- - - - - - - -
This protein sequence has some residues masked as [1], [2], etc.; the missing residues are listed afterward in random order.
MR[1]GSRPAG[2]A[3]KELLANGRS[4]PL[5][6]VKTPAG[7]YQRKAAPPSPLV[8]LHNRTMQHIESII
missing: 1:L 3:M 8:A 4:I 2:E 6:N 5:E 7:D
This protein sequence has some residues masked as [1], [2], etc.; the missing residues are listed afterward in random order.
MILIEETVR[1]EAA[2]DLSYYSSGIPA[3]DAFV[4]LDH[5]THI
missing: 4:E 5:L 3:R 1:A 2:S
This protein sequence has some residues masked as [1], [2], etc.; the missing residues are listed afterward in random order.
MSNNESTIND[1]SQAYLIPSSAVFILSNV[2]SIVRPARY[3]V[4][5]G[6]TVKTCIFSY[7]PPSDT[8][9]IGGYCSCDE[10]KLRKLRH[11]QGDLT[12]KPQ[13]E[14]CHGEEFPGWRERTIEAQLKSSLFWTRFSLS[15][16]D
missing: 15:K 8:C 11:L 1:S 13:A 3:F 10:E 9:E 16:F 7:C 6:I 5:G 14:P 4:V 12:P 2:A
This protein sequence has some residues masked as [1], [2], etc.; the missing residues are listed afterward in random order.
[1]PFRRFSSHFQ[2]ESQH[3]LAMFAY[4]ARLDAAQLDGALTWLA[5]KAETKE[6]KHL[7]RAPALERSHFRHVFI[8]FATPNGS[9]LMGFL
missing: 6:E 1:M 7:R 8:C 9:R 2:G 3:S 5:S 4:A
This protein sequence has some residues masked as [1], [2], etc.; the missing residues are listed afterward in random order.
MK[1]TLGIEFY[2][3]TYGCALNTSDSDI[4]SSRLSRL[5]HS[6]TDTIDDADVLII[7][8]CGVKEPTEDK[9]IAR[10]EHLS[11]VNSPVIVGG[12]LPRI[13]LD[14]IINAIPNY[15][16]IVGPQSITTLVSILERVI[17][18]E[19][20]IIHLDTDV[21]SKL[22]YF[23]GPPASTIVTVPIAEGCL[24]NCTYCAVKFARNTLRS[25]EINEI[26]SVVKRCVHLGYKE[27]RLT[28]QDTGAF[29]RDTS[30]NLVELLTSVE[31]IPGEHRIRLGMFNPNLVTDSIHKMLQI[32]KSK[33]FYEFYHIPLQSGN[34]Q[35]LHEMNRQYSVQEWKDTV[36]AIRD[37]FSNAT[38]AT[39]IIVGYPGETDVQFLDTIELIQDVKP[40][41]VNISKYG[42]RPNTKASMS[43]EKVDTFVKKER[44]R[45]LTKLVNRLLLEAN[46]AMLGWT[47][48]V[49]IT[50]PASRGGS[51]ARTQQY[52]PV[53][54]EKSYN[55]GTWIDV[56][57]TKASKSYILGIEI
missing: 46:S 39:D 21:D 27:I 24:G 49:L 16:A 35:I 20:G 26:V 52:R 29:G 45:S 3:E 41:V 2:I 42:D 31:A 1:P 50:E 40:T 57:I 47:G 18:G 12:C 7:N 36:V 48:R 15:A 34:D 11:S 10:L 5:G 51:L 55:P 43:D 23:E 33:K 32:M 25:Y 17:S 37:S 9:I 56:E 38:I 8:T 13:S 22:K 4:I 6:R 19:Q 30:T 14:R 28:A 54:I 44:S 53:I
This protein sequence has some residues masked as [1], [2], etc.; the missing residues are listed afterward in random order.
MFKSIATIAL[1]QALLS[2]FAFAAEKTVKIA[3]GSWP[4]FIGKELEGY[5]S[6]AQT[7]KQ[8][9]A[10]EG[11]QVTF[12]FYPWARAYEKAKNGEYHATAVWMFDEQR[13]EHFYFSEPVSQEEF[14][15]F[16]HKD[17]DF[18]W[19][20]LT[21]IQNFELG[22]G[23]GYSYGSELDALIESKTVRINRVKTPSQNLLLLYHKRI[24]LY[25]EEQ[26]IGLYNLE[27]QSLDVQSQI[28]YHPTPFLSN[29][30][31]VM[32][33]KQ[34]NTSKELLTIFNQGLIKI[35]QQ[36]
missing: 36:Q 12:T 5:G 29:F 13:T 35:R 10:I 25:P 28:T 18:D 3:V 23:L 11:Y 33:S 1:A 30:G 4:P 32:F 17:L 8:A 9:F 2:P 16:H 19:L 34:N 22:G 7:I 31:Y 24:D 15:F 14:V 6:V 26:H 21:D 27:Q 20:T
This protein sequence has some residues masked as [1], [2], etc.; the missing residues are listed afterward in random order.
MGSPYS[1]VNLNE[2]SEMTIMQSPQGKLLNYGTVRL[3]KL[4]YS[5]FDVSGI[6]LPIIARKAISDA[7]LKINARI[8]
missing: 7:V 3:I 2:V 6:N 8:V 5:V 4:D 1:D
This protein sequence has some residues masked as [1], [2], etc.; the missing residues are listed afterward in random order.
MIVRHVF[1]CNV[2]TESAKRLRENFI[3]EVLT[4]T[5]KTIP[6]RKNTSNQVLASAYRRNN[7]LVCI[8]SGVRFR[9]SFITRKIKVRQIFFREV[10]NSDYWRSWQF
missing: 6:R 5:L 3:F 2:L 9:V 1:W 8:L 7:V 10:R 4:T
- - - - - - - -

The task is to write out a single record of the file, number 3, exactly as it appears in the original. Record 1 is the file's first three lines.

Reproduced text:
This protein sequence has some residues masked as [1], [2], etc.; the missing residues are listed afterward in random order.
MSNNESTIND[1]SQAYLIPSSAVFILSNV[2]SIVRPARY[3]V[4][5]G[6]TVKTCIFSY[7]PPSDT[8][9]IGGYCSCDE[10]KLRKLRH[11]QGDLT[12]KPQ[13]E[14]CHGEEFPGWRERTIEAQLKSSLFWTRFSLS[15][16]D
missing: 15:K 8:C 11:L 1:S 13:A 3:F 10:E 9:E 16:F 7:C 6:I 5:G 14:P 4:V 12:P 2:A